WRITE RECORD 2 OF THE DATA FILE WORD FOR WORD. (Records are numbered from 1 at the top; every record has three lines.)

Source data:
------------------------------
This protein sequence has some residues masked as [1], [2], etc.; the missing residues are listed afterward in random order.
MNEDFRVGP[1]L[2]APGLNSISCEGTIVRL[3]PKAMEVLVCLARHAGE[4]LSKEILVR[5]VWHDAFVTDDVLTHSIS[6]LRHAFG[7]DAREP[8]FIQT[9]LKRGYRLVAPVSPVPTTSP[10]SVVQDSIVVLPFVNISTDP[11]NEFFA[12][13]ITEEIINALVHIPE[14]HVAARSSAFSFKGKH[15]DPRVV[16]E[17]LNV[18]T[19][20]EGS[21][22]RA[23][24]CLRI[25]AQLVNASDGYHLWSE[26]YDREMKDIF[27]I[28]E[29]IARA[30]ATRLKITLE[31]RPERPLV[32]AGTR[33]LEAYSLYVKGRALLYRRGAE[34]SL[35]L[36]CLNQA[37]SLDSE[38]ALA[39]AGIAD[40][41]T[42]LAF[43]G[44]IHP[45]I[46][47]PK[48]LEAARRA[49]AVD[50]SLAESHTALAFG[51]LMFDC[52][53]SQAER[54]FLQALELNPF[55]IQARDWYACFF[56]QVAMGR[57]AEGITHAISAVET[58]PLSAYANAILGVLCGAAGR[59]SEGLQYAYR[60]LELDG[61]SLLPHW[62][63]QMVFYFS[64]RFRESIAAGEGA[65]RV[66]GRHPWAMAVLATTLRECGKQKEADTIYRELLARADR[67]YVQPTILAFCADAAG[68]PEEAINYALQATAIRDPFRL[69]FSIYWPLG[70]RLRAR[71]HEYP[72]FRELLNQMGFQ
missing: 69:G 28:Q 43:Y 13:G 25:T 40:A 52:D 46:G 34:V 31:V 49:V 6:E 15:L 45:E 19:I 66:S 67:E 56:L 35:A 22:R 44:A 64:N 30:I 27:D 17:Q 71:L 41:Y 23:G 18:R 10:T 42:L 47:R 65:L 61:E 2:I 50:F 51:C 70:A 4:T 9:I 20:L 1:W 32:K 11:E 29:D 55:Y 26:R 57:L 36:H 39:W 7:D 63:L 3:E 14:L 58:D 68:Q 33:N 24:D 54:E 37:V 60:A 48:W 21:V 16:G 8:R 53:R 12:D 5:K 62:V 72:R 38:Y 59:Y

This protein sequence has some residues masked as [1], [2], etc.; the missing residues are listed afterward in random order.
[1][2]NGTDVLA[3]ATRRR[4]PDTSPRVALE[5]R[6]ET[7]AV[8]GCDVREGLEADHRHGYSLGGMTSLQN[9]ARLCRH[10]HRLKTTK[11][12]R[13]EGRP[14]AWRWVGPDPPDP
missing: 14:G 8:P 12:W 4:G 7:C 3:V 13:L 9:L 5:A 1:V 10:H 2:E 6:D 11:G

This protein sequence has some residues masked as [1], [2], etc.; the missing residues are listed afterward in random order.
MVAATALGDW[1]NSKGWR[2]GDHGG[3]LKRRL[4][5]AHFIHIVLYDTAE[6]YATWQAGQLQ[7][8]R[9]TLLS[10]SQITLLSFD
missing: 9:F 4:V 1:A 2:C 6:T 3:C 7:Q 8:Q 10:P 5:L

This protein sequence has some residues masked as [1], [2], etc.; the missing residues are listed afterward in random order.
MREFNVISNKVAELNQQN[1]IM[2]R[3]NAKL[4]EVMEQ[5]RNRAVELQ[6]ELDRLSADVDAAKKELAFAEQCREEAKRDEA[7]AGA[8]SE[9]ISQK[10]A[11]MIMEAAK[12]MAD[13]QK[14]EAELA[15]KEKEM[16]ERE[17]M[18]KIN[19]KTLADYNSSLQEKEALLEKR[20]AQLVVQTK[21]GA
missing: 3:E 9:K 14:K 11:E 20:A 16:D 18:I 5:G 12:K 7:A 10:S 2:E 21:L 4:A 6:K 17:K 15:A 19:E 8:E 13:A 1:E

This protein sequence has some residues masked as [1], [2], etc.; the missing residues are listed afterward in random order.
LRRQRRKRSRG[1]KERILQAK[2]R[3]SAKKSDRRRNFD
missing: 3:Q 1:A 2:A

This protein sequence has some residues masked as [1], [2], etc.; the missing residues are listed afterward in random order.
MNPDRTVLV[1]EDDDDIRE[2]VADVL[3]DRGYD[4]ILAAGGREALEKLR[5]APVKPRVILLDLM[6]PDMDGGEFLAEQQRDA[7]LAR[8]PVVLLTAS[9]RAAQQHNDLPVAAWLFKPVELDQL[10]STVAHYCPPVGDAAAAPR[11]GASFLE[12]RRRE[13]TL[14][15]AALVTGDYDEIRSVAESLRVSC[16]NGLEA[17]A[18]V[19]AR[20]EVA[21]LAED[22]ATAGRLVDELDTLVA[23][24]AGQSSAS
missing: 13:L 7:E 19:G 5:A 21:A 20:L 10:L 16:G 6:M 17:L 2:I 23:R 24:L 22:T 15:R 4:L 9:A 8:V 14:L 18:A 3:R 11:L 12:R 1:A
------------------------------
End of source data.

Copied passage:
This protein sequence has some residues masked as [1], [2], etc.; the missing residues are listed afterward in random order.
[1][2]NGTDVLA[3]ATRRR[4]PDTSPRVALE[5]R[6]ET[7]AV[8]GCDVREGLEADHRHGYSLGGMTSLQN[9]ARLCRH[10]HRLKTTK[11][12]R[13]EGRP[14]AWRWVGPDPPDP
missing: 14:G 8:P 12:W 4:G 7:C 3:V 13:L 9:L 5:A 1:V 10:H 2:E 6:D 11:G